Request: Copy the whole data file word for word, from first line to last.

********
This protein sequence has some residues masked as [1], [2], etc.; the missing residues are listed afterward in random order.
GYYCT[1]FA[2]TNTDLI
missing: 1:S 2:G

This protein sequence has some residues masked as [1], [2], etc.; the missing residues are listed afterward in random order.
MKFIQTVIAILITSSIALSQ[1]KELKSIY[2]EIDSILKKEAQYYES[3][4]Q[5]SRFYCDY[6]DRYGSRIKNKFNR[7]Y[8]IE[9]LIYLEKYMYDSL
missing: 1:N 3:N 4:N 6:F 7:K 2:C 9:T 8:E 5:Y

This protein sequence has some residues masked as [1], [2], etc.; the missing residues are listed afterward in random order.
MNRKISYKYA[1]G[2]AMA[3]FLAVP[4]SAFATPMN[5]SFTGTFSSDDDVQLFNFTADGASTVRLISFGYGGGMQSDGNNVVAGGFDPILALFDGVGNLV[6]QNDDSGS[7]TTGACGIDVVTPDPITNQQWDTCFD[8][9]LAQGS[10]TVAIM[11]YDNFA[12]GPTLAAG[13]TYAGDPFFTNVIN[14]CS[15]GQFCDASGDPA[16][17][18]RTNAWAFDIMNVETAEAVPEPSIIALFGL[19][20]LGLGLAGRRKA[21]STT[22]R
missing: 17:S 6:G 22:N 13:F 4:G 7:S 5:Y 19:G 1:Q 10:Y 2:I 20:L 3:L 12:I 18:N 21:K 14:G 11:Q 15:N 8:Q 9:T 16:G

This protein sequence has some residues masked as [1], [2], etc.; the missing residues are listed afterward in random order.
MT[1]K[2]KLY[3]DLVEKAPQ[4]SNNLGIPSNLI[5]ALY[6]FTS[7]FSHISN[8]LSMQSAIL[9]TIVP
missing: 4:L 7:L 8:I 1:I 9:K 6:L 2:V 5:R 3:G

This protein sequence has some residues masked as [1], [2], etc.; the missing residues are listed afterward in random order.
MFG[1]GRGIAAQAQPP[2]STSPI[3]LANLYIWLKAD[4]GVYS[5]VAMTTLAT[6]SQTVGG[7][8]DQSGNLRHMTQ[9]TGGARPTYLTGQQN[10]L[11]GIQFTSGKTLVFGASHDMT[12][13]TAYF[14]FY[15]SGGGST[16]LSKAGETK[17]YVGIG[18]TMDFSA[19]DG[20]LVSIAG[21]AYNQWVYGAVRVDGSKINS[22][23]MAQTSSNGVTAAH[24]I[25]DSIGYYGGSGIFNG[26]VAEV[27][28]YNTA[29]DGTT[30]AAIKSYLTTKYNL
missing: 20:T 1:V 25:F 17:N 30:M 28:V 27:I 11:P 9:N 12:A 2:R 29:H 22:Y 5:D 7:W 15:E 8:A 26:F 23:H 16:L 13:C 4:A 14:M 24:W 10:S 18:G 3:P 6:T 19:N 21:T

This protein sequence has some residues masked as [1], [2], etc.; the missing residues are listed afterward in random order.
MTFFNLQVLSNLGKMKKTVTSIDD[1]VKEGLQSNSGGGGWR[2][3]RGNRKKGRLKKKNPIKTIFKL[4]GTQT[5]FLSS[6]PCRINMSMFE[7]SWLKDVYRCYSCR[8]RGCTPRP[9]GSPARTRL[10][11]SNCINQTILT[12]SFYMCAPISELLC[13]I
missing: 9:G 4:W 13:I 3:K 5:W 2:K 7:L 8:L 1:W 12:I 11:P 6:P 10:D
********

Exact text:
This protein sequence has some residues masked as [1], [2], etc.; the missing residues are listed afterward in random order.
GYYCT[1]FA[2]TNTDLI
missing: 1:S 2:G

This protein sequence has some residues masked as [1], [2], etc.; the missing residues are listed afterward in random order.
MKFIQTVIAILITSSIALSQ[1]KELKSIY[2]EIDSILKKEAQYYES[3][4]Q[5]SRFYCDY[6]DRYGSRIKNKFNR[7]Y[8]IE[9]LIYLEKYMYDSL
missing: 1:N 3:N 4:N 6:F 7:K 2:C 9:T 8:E 5:Y

This protein sequence has some residues masked as [1], [2], etc.; the missing residues are listed afterward in random order.
MNRKISYKYA[1]G[2]AMA[3]FLAVP[4]SAFATPMN[5]SFTGTFSSDDDVQLFNFTADGASTVRLISFGYGGGMQSDGNNVVAGGFDPILALFDGVGNLV[6]QNDDSGS[7]TTGACGIDVVTPDPITNQQWDTCFD[8][9]LAQGS[10]TVAIM[11]YDNFA[12]GPTLAAG[13]TYAGDPFFTNVIN[14]CS[15]GQFCDASGDPA[16][17][18]RTNAWAFDIMNVETAEAVPEPSIIALFGL[19][20]LGLGLAGRRKA[21]STT[22]R
missing: 17:S 6:G 22:N 13:F 4:G 7:S 5:Y 19:G 1:Q 10:Y 2:I 20:L 3:L 12:I 18:N 21:K 14:G 11:Q 15:N 8:Q 9:T 16:G

This protein sequence has some residues masked as [1], [2], etc.; the missing residues are listed afterward in random order.
MT[1]K[2]KLY[3]DLVEKAPQ[4]SNNLGIPSNLI[5]ALY[6]FTS[7]FSHISN[8]LSMQSAIL[9]TIVP
missing: 4:L 7:L 8:I 1:I 9:K 6:L 2:V 5:R 3:G

This protein sequence has some residues masked as [1], [2], etc.; the missing residues are listed afterward in random order.
MFG[1]GRGIAAQAQPP[2]STSPI[3]LANLYIWLKAD[4]GVYS[5]VAMTTLAT[6]SQTVGG[7][8]DQSGNLRHMTQ[9]TGGARPTYLTGQQN[10]L[11]GIQFTSGKTLVFGASHDMT[12][13]TAYF[14]FY[15]SGGGST[16]LSKAGETK[17]YVGIG[18]TMDFSA[19]DG[20]LVSIAG[21]AYNQWVYGAVRVDGSKINS[22][23]MAQTSSNGVTAAH[24]I[25]DSIGYYGGSGIFNG[26]VAEV[27][28]YNTA[29]DGTT[30]AAIKSYLTTKYNL
missing: 20:T 1:V 25:F 17:N 30:M 28:V 27:I 11:P 9:N 12:A 2:R 29:H 22:Y 5:D 7:W 15:E 8:A 26:F 23:H 16:L 13:C 4:A 14:M 24:W 10:S 18:G 3:P 6:T 19:N 21:T

This protein sequence has some residues masked as [1], [2], etc.; the missing residues are listed afterward in random order.
MTFFNLQVLSNLGKMKKTVTSIDD[1]VKEGLQSNSGGGGWR[2][3]RGNRKKGRLKKKNPIKTIFKL[4]GTQT[5]FLSS[6]PCRINMSMFE[7]SWLKDVYRCYSCR[8]RGCTPRP[9]GSPARTRL[10][11]SNCINQTILT[12]SFYMCAPISELLC[13]I
missing: 9:G 4:W 13:I 3:K 5:W 2:K 7:L 8:L 1:W 12:I 11:P 6:P 10:D